In The Tempest (Act 2), there is a scene that ranks among the most gripping in all of Shakespeare. In it, Antonio works to convince his brother Sebastian to murder their father. They have no choice, he argues. “What’s past is prologue” he tells his brother, “what to come in yours and my discharge.” Fate has placed them at this point in time and, once their father is dead, great adventure awaits.
Change, the play tells us, is inevitable, and this is where things get interesting. Shakespeare, centuries ahead of the thinking of his time, suggests that what matters most is our individual response to the challenges that attend significant change. How will Sebastian respond to this challenge of fate?
How do we respond to change or the potential for it? The current generation is the best equipped in history to analyse and absorb alterations to our social structure. We possess greater access to information, technical expertise and social literacy than any other generation at any time in human history. We have the tools to manage inevitable change to our benefit. A rough reading of 20th-century history would suggest that we have done exactly that, if somewhat imperfectly. As a species, we have largely overcome the kind of potent emotional appeal that made colonialism desirable and totalitarianism possible. We have opted for free, open societies whose structures are amenable to change. We have become sufficiently sophisticated intellectually to prevent ourselves from becoming trapped into a single, regulated manner of thinking about things – about race, gender, culture, God, economics, political power, education, art and even fate.
Or have we?
Have the successes of an open society – a social structure that is unfailingly unprejudiced toward alternative points of view – resulted in more real change and more potential for change than we can, as a species, handle? Do the current political trends catching on in western democracies that favour isolationism, closed borders, “ethnic purity” and “traditional values” suggest that we are poised to return to the more rigid, less permissive social structures of our past? And do these trends reflect a conscious choice? Or, is the pushback against human rights, personal mobility, economic independence, immigration, and the primacy of individual identity simply part of our biological resistance to change and our learned preference for inertia? After all, in virtually all naturally occurring phenomena, from radio-isotopes to weather systems to local politics, the natural manner of things is the maintenance of order in an effort to mitigate, if not utterly avoid, chaos and confusion. Perhaps “the past is prologue” is just another way of saying we can’t fight our ontogeny. We are what we are.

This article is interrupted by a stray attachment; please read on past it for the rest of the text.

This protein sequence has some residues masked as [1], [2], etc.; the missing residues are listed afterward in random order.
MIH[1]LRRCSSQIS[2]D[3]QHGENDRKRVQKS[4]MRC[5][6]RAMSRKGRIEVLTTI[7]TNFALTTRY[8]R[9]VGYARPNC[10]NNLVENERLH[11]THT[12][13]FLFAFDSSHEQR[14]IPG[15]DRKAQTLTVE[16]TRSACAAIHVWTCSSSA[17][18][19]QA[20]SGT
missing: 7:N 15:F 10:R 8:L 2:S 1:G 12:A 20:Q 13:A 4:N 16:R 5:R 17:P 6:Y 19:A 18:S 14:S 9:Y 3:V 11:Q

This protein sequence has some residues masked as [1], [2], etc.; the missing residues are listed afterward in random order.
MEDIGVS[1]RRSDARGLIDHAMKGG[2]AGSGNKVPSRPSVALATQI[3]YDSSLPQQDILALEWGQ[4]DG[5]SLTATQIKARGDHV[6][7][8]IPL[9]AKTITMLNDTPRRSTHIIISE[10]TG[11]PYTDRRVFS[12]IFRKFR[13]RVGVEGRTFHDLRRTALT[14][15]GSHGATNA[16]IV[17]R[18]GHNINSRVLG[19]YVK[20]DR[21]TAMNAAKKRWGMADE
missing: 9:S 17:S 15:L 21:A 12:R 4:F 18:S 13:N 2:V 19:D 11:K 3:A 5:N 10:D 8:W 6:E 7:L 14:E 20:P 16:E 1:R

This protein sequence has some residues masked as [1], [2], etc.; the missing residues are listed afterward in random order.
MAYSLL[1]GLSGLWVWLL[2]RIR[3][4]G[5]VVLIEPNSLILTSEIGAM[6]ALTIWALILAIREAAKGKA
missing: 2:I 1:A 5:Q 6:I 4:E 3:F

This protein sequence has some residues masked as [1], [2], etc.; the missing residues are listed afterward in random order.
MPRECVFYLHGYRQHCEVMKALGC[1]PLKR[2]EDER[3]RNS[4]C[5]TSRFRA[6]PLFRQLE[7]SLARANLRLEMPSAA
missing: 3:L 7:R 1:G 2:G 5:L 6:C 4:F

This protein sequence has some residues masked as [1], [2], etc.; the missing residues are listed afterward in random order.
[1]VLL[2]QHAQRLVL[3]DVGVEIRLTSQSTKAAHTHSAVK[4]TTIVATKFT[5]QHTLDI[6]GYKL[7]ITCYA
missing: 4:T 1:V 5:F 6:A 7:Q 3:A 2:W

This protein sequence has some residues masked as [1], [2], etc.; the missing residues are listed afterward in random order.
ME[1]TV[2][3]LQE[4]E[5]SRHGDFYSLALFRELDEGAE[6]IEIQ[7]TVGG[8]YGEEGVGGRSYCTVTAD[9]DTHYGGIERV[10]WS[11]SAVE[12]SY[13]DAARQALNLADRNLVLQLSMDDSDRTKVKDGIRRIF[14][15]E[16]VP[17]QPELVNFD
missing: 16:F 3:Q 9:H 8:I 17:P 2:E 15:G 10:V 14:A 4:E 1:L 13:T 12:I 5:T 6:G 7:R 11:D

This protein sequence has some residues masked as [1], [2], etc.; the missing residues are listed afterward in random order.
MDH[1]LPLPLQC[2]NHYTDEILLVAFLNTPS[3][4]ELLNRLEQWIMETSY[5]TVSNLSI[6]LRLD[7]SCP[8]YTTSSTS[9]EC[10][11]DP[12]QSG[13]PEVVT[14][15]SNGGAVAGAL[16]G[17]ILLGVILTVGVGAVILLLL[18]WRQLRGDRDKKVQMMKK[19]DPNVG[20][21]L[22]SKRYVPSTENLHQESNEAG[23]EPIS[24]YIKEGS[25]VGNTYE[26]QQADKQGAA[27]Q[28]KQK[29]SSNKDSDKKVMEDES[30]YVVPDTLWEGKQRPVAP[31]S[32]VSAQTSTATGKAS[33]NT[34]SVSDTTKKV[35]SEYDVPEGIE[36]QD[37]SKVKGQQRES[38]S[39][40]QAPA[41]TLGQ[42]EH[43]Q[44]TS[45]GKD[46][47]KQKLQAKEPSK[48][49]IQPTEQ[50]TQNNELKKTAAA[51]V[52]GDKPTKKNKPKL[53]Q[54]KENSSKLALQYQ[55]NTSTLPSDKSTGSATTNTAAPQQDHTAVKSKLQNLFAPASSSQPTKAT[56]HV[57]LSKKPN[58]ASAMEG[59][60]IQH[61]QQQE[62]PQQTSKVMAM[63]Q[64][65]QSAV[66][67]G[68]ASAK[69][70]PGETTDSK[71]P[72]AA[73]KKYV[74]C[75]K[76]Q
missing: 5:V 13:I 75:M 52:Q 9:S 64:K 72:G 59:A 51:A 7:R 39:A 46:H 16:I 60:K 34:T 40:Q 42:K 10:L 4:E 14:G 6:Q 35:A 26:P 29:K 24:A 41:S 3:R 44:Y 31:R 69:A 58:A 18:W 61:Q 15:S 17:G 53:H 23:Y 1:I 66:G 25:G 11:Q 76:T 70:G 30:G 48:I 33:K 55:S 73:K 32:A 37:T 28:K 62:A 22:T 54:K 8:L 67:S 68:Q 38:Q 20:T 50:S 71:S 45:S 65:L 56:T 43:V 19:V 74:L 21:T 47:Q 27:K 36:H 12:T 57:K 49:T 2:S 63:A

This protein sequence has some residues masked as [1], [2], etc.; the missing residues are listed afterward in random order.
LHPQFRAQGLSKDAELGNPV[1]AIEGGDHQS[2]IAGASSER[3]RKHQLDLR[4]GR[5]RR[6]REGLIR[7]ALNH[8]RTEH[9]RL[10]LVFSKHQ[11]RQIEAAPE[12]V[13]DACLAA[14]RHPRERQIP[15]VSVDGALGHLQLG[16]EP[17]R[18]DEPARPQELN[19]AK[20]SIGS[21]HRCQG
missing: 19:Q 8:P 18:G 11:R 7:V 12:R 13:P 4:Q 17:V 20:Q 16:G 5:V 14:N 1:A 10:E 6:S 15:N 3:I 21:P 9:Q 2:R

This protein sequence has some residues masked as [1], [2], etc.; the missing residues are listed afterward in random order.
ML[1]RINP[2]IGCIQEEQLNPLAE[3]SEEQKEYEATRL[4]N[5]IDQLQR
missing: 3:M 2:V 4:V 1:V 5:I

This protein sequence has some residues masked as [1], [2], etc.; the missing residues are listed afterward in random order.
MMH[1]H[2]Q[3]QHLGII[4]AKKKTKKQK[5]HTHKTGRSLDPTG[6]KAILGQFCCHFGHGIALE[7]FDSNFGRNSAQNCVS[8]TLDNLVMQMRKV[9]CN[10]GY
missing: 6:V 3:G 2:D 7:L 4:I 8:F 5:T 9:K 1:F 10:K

Some take this darker view, suggesting that our prologue – our past – is inescapable; our tribal instincts will never leave us entirely at peace. We are built to exercise power. If it is necessary to guarantee our survival, we will, as a species, resist concepts like the free exchange of ideas and dignity in identity. Another famous British author described it this way: “if you want a picture of the future, imagine a boot stamping on a human face forever.” (1984, George Orwell)
In truth, the alternative – the continuance of the progressive, open society – is hardly less terrifying, filled as it is with the unknown, the uncertain, and the insecure. And yet the assertion that “to live and let live” is the only truly humane way forward has such strong appeal. To continue to develop our capacity for benevolence. To embrace “the Other”. To open ourselves to every influence, to tolerate every difference and thus to survive, even prosper.
The choice, it would seem, stands before us. Consider these thoughts to be your invitation to apply to Taking the Stage: 2018 and address your stagecraft to the question – Open Societies: Is the Past Prologue?
by Joel Rakos